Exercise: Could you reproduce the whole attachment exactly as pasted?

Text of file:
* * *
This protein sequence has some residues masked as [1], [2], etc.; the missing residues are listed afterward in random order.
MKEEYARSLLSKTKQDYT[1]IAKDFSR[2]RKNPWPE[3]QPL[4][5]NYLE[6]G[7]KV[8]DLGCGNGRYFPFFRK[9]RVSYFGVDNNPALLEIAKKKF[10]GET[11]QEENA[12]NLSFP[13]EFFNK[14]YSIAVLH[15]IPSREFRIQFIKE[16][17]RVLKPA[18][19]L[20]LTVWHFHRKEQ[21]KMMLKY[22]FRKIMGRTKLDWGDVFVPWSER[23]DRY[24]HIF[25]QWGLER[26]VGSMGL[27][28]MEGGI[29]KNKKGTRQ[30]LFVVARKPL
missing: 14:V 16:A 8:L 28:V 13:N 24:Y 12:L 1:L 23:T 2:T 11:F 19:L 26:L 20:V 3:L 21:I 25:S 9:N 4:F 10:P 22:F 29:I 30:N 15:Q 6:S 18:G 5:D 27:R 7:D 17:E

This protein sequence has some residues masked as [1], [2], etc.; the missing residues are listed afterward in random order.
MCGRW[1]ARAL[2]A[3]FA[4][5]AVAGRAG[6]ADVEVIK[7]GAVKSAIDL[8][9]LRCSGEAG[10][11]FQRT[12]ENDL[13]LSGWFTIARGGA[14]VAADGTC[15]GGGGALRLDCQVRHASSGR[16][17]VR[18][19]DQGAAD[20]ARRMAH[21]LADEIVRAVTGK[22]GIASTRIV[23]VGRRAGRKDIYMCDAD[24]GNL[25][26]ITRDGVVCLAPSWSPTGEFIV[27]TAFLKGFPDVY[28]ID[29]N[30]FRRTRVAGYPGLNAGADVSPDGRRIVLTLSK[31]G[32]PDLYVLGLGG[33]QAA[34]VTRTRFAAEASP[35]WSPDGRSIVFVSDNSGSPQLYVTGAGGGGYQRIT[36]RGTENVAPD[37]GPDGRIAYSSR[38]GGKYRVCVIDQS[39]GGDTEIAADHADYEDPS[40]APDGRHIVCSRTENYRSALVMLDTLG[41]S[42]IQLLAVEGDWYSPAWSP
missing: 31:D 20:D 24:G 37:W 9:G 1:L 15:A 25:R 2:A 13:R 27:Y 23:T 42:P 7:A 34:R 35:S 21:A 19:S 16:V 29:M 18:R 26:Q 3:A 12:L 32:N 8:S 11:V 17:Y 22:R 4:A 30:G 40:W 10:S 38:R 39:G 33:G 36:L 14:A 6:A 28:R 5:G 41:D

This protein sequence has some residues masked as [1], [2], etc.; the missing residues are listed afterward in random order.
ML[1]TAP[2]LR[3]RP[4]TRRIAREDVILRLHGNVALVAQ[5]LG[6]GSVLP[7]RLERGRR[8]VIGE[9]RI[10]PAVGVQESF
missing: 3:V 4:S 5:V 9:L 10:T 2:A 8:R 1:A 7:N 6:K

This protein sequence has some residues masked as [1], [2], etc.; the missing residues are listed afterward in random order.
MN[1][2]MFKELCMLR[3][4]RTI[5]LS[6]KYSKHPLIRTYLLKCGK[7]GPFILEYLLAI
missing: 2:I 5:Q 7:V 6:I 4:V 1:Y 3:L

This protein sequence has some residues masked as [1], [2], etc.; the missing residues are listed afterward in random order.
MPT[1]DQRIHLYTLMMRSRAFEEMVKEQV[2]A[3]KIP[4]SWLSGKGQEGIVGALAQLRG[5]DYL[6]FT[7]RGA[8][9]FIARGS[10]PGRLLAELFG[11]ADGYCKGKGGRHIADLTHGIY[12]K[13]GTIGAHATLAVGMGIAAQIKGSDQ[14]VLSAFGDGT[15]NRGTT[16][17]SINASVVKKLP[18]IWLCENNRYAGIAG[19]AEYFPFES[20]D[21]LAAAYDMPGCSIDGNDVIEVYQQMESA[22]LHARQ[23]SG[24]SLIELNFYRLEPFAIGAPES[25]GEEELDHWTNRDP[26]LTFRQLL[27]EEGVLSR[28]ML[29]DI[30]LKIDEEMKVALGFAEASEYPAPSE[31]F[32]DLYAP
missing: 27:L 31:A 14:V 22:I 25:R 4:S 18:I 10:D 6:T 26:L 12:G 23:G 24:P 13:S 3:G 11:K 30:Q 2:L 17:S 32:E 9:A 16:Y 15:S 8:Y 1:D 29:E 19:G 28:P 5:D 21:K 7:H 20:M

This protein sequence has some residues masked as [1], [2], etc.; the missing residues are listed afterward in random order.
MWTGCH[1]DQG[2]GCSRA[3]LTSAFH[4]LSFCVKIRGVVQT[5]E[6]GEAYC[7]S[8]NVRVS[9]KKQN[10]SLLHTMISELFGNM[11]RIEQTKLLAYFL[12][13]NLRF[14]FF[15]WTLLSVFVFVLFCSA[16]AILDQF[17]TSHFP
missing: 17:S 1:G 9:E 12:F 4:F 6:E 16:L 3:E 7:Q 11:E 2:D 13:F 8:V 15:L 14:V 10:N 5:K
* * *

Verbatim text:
This protein sequence has some residues masked as [1], [2], etc.; the missing residues are listed afterward in random order.
MKEEYARSLLSKTKQDYT[1]IAKDFSR[2]RKNPWPE[3]QPL[4][5]NYLE[6]G[7]KV[8]DLGCGNGRYFPFFRK[9]RVSYFGVDNNPALLEIAKKKF[10]GET[11]QEENA[12]NLSFP[13]EFFNK[14]YSIAVLH[15]IPSREFRIQFIKE[16][17]RVLKPA[18][19]L[20]LTVWHFHRKEQ[21]KMMLKY[22]FRKIMGRTKLDWGDVFVPWSER[23]DRY[24]HIF[25]QWGLER[26]VGSMGL[27][28]MEGGI[29]KNKKGTRQ[30]LFVVARKPL
missing: 14:V 16:A 8:L 28:V 13:N 24:Y 12:L 1:L 23:T 2:T 11:F 19:L 26:L 20:V 3:L 21:I 25:S 9:N 4:F 10:P 22:F 29:I 30:N 15:Q 6:S 18:G 5:D 27:R 7:D 17:E

This protein sequence has some residues masked as [1], [2], etc.; the missing residues are listed afterward in random order.
MCGRW[1]ARAL[2]A[3]FA[4][5]AVAGRAG[6]ADVEVIK[7]GAVKSAIDL[8][9]LRCSGEAG[10][11]FQRT[12]ENDL[13]LSGWFTIARGGA[14]VAADGTC[15]GGGGALRLDCQVRHASSGR[16][17]VR[18][19]DQGAAD[20]ARRMAH[21]LADEIVRAVTGK[22]GIASTRIV[23]VGRRAGRKDIYMCDAD[24]GNL[25][26]ITRDGVVCLAPSWSPTGEFIV[27]TAFLKGFPDVY[28]ID[29]N[30]FRRTRVAGYPGLNAGADVSPDGRRIVLTLSK[31]G[32]PDLYVLGLGG[33]QAA[34]VTRTRFAAEASP[35]WSPDGRSIVFVSDNSGSPQLYVTGAGGGGYQRIT[36]RGTENVAPD[37]GPDGRIAYSSR[38]GGKYRVCVIDQS[39]GGDTEIAADHADYEDPS[40]APDGRHIVCSRTENYRSALVMLDTLG[41]S[42]IQLLAVEGDWYSPAWSP
missing: 31:D 20:D 24:G 37:W 9:G 1:L 15:A 25:R 2:A 13:R 27:Y 23:T 42:P 7:A 34:R 35:S 21:A 19:S 16:V 29:M 18:R 26:Q 3:A 12:L 32:N 8:S 11:V 17:Y 22:R 4:A 30:G 40:W 10:S 38:R 39:G 33:G 36:L 14:A 6:A 28:R 5:G 41:D

This protein sequence has some residues masked as [1], [2], etc.; the missing residues are listed afterward in random order.
ML[1]TAP[2]LR[3]RP[4]TRRIAREDVILRLHGNVALVAQ[5]LG[6]GSVLP[7]RLERGRR[8]VIGE[9]RI[10]PAVGVQESF
missing: 3:V 4:S 5:V 9:L 10:T 2:A 8:R 1:A 7:N 6:K

This protein sequence has some residues masked as [1], [2], etc.; the missing residues are listed afterward in random order.
MN[1][2]MFKELCMLR[3][4]RTI[5]LS[6]KYSKHPLIRTYLLKCGK[7]GPFILEYLLAI
missing: 2:I 5:Q 7:V 6:I 4:V 1:Y 3:L

This protein sequence has some residues masked as [1], [2], etc.; the missing residues are listed afterward in random order.
MPT[1]DQRIHLYTLMMRSRAFEEMVKEQV[2]A[3]KIP[4]SWLSGKGQEGIVGALAQLRG[5]DYL[6]FT[7]RGA[8][9]FIARGS[10]PGRLLAELFG[11]ADGYCKGKGGRHIADLTHGIY[12]K[13]GTIGAHATLAVGMGIAAQIKGSDQ[14]VLSAFGDGT[15]NRGTT[16][17]SINASVVKKLP[18]IWLCENNRYAGIAG[19]AEYFPFES[20]D[21]LAAAYDMPGCSIDGNDVIEVYQQMESA[22]LHARQ[23]SG[24]SLIELNFYRLEPFAIGAPES[25]GEEELDHWTNRDP[26]LTFRQLL[27]EEGVLSR[28]ML[29]DI[30]LKIDEEMKVALGFAEASEYPAPSE[31]F[32]DLYAP
missing: 27:L 31:A 14:V 22:I 25:R 4:S 18:I 10:D 6:T 26:L 12:G 23:G 24:P 13:S 3:G 11:K 30:Q 2:L 17:S 32:E 9:A 16:Y 15:S 8:Y 1:D 29:E 19:G 28:P 5:D 21:K 7:H 20:M

This protein sequence has some residues masked as [1], [2], etc.; the missing residues are listed afterward in random order.
MWTGCH[1]DQG[2]GCSRA[3]LTSAFH[4]LSFCVKIRGVVQT[5]E[6]GEAYC[7]S[8]NVRVS[9]KKQN[10]SLLHTMISELFGNM[11]RIEQTKLLAYFL[12][13]NLRF[14]FF[15]WTLLSVFVFVLFCSA[16]AILDQF[17]TSHFP
missing: 17:S 1:G 9:E 12:F 4:F 6:E 16:L 3:E 7:Q 11:E 2:D 13:F 8:V 15:L 14:V 10:N 5:K